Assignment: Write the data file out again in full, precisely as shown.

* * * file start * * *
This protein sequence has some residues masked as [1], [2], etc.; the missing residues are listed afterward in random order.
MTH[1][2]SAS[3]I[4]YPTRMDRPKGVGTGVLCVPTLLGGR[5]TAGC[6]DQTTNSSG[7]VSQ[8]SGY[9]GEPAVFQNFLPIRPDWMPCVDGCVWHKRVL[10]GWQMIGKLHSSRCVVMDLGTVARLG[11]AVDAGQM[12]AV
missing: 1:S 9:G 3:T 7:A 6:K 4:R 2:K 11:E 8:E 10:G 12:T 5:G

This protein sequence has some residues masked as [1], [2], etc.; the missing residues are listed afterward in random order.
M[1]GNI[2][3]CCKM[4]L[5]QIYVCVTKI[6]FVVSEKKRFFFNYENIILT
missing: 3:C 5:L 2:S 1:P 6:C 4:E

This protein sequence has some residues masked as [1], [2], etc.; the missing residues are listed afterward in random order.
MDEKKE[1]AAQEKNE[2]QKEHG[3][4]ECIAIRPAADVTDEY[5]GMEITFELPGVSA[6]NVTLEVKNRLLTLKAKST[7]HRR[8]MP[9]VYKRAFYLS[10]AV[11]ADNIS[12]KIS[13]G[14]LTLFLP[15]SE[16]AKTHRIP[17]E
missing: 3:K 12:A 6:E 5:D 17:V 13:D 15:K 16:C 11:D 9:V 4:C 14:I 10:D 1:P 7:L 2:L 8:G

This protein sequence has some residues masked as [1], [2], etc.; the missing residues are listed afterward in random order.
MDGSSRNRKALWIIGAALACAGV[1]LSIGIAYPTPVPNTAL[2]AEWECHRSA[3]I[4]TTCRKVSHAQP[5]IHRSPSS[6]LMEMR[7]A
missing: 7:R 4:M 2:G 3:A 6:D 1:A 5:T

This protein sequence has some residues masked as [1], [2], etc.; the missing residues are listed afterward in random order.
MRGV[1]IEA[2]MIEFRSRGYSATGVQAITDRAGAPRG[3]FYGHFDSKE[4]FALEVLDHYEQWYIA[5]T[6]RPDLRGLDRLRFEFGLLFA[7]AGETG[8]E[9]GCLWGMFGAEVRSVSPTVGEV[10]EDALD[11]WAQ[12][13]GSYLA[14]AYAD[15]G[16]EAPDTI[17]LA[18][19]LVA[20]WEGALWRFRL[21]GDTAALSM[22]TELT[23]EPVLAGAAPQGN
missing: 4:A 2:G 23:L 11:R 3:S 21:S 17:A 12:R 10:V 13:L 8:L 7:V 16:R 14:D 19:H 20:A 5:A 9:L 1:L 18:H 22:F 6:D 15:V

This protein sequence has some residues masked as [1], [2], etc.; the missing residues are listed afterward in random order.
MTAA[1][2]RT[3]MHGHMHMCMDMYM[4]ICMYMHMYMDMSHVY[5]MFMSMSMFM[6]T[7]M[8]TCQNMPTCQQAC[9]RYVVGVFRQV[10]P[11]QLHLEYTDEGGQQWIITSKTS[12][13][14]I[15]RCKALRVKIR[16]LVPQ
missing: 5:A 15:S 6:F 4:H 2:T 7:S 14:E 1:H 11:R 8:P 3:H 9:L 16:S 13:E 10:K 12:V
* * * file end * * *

This protein sequence has some residues masked as [1], [2], etc.; the missing residues are listed afterward in random order.
MTH[1][2]SAS[3]I[4]YPTRMDRPKGVGTGVLCVPTLLGGR[5]TAGC[6]DQTTNSSG[7]VSQ[8]SGY[9]GEPAVFQNFLPIRPDWMPCVDGCVWHKRVL[10]GWQMIGKLHSSRCVVMDLGTVARLG[11]AVDAGQM[12]AV
missing: 1:S 9:G 3:T 7:A 6:K 4:R 2:K 11:E 8:E 10:G 12:T 5:G

This protein sequence has some residues masked as [1], [2], etc.; the missing residues are listed afterward in random order.
M[1]GNI[2][3]CCKM[4]L[5]QIYVCVTKI[6]FVVSEKKRFFFNYENIILT
missing: 3:C 5:L 2:S 1:P 6:C 4:E

This protein sequence has some residues masked as [1], [2], etc.; the missing residues are listed afterward in random order.
MDEKKE[1]AAQEKNE[2]QKEHG[3][4]ECIAIRPAADVTDEY[5]GMEITFELPGVSA[6]NVTLEVKNRLLTLKAKST[7]HRR[8]MP[9]VYKRAFYLS[10]AV[11]ADNIS[12]KIS[13]G[14]LTLFLP[15]SE[16]AKTHRIP[17]E
missing: 3:K 12:A 6:E 5:D 17:V 13:D 15:K 16:C 11:D 9:V 4:C 14:I 10:D 1:P 7:L 2:L 8:G

This protein sequence has some residues masked as [1], [2], etc.; the missing residues are listed afterward in random order.
MDGSSRNRKALWIIGAALACAGV[1]LSIGIAYPTPVPNTAL[2]AEWECHRSA[3]I[4]TTCRKVSHAQP[5]IHRSPSS[6]LMEMR[7]A
missing: 7:R 4:M 2:G 3:A 6:D 1:A 5:T

This protein sequence has some residues masked as [1], [2], etc.; the missing residues are listed afterward in random order.
MRGV[1]IEA[2]MIEFRSRGYSATGVQAITDRAGAPRG[3]FYGHFDSKE[4]FALEVLDHYEQWYIA[5]T[6]RPDLRGLDRLRFEFGLLFA[7]AGETG[8]E[9]GCLWGMFGAEVRSVSPTVGEV[10]EDALD[11]WAQ[12][13]GSYLA[14]AYAD[15]G[16]EAPDTI[17]LA[18][19]LVA[20]WEGALWRFRL[21]GDTAALSM[22]TELT[23]EPVLAGAAPQGN
missing: 4:A 2:G 23:L 11:R 3:S 21:S 17:A 12:R 10:V 13:L 8:L 7:V 16:R 14:D 19:H 20:A 5:A 9:L 1:L 18:H 22:F 6:D 15:V

This protein sequence has some residues masked as [1], [2], etc.; the missing residues are listed afterward in random order.
MTAA[1][2]RT[3]MHGHMHMCMDMYM[4]ICMYMHMYMDMSHVY[5]MFMSMSMFM[6]T[7]M[8]TCQNMPTCQQAC[9]RYVVGVFRQV[10]P[11]QLHLEYTDEGGQQWIITSKTS[12][13][14]I[15]RCKALRVKIR[16]LVPQ
missing: 5:A 15:S 6:F 4:H 2:T 7:S 14:E 1:H 11:R 8:P 3:H 9:L 16:S 13:E 10:K 12:V